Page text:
18 Results Teen consequences: Losses, most importantly, desertion by the infant s father The girls are in the house all day being boring while guys are still having fun and doing another girl. (Male comment) The girls that get pregnant most likely will lose the baby s father because the male is scared or is lazy and doesn t want to be tied down. (Female comment)
19 Results Consequences to infants It s not fair to the baby to bring it into this world if you can t provide for it. A child being raised by another child is never a good thing.
20 Results The causes of teen pregnancy are: the irresponsibility of teens, accidents, intentional, and due to the rural environment in which they live. I find teen pregnancy to be irresponsible, stupid and disgusting. (Female comment) Some students feel sex is the only thing to do in this small town. (Female comment)
21 Results The causes of teen pregnancy are: the irresponsibility of teens, accidents, intentional, and due to the rural environment in which they live. I know some girls that want babies, just so they have somebody to love them. (Female comment) Kids are doing it on purpose. (Male comment) Accidents happen, I understand that. (Female comment)
22 Results The participants gave recommendations for preventing teen pregnancy that were both outsider focused and teen focused
23 Results Outsider focused prevention: Greater parental influence More sex education and communication about sexual issues Increased accessibility of birth control (condoms, contraceptives) More activities in their rural community.
24 Results Teen focused prevention: Greater teen responsibility Increased contraception use or protection More focus on school and the future rather than having sex and/or babies, Teens should wait to have sex and/or children
25 Conclusions Teens have significant insight about teen pregnancy causes, consequences and means of prevention. These results suggest that the prevalence of teen pregnancy could lead non-pregnant teens to view teen pregnancy in positive ways. Normalizing teen pregnancy by adolescents could contribute to the rising rates of rural teen pregnancy.
26 So What?? Are adolescents viewing teen pregnancy more positively? Are teens normalizing early pregnancy? A recent large study indicated that, of sexually experienced teens, 22% of the females and 24% of the males would be a little pleased or very pleased if they got pregnant or fathered a child (Abma, Martinez & Copen, 2010). Abma JC, Martinez GM, Copen CE. (2010). Teenagers in the United States: Sexual activity, contraceptive use, and childbearing, National Survey of Family Growth National Center for Health Statistics. Vital Health Statistics 23 (30).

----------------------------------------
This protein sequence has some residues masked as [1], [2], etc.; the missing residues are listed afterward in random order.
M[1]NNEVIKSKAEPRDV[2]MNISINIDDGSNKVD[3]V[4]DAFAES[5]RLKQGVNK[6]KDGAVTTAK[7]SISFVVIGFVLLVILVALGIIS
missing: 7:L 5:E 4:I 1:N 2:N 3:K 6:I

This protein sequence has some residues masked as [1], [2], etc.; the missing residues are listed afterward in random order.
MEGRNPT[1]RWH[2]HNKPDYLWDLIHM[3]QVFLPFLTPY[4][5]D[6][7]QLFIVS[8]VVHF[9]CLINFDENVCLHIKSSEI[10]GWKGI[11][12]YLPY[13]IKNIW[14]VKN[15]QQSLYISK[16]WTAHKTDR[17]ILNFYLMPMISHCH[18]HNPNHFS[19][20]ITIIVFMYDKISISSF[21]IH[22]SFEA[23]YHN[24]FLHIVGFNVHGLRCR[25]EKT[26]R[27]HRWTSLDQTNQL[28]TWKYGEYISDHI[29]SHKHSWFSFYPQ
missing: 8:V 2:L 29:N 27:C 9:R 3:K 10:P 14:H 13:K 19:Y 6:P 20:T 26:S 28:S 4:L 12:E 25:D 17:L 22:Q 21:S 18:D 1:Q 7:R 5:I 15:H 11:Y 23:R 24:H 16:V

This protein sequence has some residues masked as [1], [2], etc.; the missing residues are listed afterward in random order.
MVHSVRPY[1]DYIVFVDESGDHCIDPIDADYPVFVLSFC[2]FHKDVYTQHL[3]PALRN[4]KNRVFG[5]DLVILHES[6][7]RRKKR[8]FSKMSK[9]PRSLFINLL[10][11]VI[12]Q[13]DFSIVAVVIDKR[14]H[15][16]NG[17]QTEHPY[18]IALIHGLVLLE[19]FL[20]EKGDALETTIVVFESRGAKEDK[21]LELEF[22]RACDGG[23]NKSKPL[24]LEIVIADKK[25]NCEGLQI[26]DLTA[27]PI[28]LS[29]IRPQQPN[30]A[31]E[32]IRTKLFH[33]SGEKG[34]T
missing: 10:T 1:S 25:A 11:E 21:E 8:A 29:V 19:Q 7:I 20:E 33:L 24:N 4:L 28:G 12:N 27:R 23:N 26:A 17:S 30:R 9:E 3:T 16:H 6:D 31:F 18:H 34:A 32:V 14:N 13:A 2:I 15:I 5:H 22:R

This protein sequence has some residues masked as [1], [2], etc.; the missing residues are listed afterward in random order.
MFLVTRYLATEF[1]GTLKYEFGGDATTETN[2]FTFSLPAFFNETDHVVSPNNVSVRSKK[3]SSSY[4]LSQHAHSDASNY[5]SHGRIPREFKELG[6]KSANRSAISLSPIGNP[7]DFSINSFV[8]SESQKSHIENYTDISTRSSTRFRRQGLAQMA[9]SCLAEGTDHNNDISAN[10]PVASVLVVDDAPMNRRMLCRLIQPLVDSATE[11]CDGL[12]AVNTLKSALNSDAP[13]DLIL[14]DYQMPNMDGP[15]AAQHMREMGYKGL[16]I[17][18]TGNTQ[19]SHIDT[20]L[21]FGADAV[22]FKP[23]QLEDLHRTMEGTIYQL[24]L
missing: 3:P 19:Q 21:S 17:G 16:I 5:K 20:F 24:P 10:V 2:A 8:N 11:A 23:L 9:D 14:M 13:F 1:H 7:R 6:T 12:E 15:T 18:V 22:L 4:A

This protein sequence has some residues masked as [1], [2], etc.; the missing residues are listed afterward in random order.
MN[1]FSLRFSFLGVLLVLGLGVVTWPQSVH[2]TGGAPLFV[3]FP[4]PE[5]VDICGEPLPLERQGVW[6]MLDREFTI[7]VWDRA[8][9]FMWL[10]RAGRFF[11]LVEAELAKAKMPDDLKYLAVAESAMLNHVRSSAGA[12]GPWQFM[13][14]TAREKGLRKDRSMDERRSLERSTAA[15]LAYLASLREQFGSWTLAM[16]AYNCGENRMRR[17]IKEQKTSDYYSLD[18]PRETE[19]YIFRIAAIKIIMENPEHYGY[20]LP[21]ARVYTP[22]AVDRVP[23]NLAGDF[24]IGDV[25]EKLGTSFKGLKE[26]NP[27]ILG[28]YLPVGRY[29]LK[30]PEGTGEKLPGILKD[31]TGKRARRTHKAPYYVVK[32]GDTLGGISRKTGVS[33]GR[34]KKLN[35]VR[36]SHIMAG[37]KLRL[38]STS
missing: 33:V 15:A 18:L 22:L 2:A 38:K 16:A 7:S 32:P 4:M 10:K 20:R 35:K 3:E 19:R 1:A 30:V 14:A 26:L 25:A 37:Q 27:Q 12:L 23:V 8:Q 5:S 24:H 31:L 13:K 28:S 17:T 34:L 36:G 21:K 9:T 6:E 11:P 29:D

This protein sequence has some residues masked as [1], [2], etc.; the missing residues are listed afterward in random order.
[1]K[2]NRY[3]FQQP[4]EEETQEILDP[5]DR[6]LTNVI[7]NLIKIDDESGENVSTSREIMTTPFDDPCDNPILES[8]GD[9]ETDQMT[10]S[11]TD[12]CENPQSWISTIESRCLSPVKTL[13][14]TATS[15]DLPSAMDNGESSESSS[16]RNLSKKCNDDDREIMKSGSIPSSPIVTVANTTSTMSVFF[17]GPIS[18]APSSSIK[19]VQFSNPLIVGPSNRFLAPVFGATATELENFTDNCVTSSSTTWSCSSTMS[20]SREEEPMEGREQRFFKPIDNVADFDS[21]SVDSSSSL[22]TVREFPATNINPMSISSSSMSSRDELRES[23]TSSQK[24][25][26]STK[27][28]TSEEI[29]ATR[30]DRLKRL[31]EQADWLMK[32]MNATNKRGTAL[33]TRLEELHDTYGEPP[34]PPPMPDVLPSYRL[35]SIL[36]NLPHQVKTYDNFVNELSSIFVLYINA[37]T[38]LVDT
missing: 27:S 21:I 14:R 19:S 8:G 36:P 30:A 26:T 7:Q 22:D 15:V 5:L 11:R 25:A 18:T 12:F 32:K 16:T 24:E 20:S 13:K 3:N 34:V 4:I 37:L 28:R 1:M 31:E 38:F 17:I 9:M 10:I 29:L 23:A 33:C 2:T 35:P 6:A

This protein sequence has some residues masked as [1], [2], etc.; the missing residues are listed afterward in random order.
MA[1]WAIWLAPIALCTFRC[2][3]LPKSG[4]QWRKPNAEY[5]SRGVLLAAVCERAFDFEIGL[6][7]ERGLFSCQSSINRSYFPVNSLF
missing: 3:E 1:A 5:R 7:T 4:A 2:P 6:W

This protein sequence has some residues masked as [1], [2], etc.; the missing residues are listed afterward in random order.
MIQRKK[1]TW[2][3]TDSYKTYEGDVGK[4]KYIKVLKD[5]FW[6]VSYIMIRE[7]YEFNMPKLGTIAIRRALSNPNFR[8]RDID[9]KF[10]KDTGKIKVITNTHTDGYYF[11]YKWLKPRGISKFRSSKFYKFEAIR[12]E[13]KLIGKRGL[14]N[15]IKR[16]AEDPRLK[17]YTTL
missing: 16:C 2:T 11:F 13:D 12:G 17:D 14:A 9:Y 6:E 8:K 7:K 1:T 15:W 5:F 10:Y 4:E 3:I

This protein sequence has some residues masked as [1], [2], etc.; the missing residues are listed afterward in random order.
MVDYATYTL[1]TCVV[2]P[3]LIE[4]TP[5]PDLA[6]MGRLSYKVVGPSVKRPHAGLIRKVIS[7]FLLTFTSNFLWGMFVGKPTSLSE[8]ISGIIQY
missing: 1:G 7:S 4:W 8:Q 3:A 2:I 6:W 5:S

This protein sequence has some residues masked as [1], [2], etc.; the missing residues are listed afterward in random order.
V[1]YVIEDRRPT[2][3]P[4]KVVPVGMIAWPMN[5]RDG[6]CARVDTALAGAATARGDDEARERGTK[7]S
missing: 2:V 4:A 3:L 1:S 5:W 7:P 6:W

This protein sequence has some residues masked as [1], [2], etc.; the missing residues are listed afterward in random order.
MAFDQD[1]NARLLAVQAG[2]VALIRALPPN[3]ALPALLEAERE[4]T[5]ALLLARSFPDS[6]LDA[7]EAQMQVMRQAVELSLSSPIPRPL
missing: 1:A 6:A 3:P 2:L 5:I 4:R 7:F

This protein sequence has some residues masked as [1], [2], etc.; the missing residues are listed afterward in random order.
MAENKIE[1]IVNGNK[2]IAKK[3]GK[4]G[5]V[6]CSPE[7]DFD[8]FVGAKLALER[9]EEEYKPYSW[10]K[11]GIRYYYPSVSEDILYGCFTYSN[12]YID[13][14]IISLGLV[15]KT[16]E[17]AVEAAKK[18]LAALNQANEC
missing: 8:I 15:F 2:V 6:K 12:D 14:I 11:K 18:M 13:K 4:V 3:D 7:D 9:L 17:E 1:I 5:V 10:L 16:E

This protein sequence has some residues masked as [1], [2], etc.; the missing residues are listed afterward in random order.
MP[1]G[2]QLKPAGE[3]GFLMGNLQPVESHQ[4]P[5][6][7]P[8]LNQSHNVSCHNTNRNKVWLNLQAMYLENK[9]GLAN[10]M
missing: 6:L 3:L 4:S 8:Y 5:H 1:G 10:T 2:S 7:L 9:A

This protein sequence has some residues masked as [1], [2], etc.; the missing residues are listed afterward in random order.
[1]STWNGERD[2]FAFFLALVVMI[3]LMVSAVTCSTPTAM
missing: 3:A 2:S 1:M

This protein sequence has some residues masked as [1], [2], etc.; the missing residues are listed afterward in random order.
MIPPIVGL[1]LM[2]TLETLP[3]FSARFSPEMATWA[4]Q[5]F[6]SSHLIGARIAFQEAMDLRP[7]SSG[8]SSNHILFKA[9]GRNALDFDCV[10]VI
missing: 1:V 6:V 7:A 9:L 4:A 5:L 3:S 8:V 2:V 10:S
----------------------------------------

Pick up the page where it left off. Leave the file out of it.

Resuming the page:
27 Is Teen Pregnancy Being Glamorized?
28 Pregnant & Mothering Peers
29 Pregnant Celebrities
30 Pregnant Teen Celebrities
31 Pregnant Celebrities
32 Even Barbie s Pregnant
33 Is Pregnancy a Media Norm?
34 Is Pregnancy a Media Norm?
35 What is the Result? Some teens want to be pregnant Teens see only a part of the picture the benefits of teen pregnancy seem to outweigh the costs Some programs designed to support pregnant teens and keep them in school, actually increase rather than decrease teen pregnancy rates. Teen pregnancy seems normal to some teens
36 The Part They Don t See Teen mothers are: More likely to have pregnancy and birth complications Much less likely to graduate from high school and attend college (2/3 of teens who have babies do not finish high school) Much more likely to live in poverty More likely to have their children placed in foster care Teen pregnancy costs the US $7 billion
37 Babies are so cute, but They need care, food, clothing, time, and a secure, nurturing place to live.
38 Teens Don t Realize That Infants born to teen mothers are more likely to be: Premature and under-weight, increasing their risks for hyperactivity, blindness, deafness, chronic respiratory problems, infant death, and mental retardation Abused or neglected 50% more likely to repeat a grade in school, perform lower on standardized tests, and they are less likely to complete high school Sons of teen mothers are 13% more likely to go to prison and daughters are more likely to become teen mothers
39 What Can We Do? Discuss the costs and benefits of teen pregnancy with adolescents and their parents. Encourage abstinence, but if sexually active promote safe sexual practices; provide birth control methods Encourage teens to plan for their future success and delay pregnancy until they have achieved the success they desire